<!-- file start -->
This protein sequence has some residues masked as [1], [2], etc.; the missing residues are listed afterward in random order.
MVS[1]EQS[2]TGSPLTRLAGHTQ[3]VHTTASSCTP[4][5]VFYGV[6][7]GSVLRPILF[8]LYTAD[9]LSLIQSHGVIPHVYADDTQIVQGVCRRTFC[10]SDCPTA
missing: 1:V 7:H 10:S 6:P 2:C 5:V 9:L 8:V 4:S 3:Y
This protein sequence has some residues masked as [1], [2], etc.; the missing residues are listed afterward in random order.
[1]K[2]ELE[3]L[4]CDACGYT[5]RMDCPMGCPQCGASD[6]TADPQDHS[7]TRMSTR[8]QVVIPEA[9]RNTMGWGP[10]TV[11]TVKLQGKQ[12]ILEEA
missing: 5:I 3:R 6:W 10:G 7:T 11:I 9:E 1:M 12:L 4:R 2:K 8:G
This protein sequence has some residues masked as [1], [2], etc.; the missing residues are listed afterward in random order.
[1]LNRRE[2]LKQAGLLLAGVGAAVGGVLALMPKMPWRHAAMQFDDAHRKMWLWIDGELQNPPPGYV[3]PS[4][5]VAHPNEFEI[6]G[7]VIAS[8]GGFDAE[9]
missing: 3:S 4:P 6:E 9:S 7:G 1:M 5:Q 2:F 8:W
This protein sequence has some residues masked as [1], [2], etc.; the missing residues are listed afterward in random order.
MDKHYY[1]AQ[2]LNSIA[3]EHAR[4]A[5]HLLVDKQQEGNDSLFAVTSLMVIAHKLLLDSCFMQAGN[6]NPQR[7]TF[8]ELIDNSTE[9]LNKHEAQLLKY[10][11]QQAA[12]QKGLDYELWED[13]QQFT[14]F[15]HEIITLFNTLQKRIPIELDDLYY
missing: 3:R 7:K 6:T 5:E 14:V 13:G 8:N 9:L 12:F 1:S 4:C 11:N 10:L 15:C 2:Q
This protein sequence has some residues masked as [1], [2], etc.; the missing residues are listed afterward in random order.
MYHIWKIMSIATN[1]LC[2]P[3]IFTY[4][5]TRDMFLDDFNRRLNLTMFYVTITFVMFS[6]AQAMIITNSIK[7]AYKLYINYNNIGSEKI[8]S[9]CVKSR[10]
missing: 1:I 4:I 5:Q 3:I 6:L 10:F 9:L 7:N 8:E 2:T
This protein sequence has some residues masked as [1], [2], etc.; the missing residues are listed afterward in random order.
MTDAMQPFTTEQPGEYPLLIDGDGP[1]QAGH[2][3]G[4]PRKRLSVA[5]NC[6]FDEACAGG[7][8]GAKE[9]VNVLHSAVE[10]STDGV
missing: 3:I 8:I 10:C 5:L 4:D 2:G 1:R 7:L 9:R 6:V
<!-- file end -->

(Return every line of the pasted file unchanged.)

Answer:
This protein sequence has some residues masked as [1], [2], etc.; the missing residues are listed afterward in random order.
MVS[1]EQS[2]TGSPLTRLAGHTQ[3]VHTTASSCTP[4][5]VFYGV[6][7]GSVLRPILF[8]LYTAD[9]LSLIQSHGVIPHVYADDTQIVQGVCRRTFC[10]SDCPTA
missing: 1:V 7:H 10:S 6:P 2:C 5:V 9:L 8:V 4:S 3:Y
This protein sequence has some residues masked as [1], [2], etc.; the missing residues are listed afterward in random order.
[1]K[2]ELE[3]L[4]CDACGYT[5]RMDCPMGCPQCGASD[6]TADPQDHS[7]TRMSTR[8]QVVIPEA[9]RNTMGWGP[10]TV[11]TVKLQGKQ[12]ILEEA
missing: 5:I 3:R 6:W 10:G 7:T 11:I 9:E 1:M 12:L 4:R 2:K 8:G
This protein sequence has some residues masked as [1], [2], etc.; the missing residues are listed afterward in random order.
[1]LNRRE[2]LKQAGLLLAGVGAAVGGVLALMPKMPWRHAAMQFDDAHRKMWLWIDGELQNPPPGYV[3]PS[4][5]VAHPNEFEI[6]G[7]VIAS[8]GGFDAE[9]
missing: 3:S 4:P 6:E 9:S 7:G 1:M 5:Q 2:F 8:W
This protein sequence has some residues masked as [1], [2], etc.; the missing residues are listed afterward in random order.
MDKHYY[1]AQ[2]LNSIA[3]EHAR[4]A[5]HLLVDKQQEGNDSLFAVTSLMVIAHKLLLDSCFMQAGN[6]NPQR[7]TF[8]ELIDNSTE[9]LNKHEAQLLKY[10][11]QQAA[12]QKGLDYELWED[13]QQFT[14]F[15]HEIITLFNTLQKRIPIELDDLYY
missing: 3:R 7:K 6:T 5:E 14:V 13:G 8:N 9:L 12:F 1:S 4:C 11:N 10:L 15:C 2:Q
This protein sequence has some residues masked as [1], [2], etc.; the missing residues are listed afterward in random order.
MYHIWKIMSIATN[1]LC[2]P[3]IFTY[4][5]TRDMFLDDFNRRLNLTMFYVTITFVMFS[6]AQAMIITNSIK[7]AYKLYINYNNIGSEKI[8]S[9]CVKSR[10]
missing: 1:I 4:I 5:Q 3:I 6:L 10:F 9:L 7:N 8:E 2:T
This protein sequence has some residues masked as [1], [2], etc.; the missing residues are listed afterward in random order.
MTDAMQPFTTEQPGEYPLLIDGDGP[1]QAGH[2][3]G[4]PRKRLSVA[5]NC[6]FDEACAGG[7][8]GAKE[9]VNVLHSAVE[10]STDGV
missing: 3:I 8:I 10:C 5:L 4:D 2:G 1:R 7:L 9:R 6:V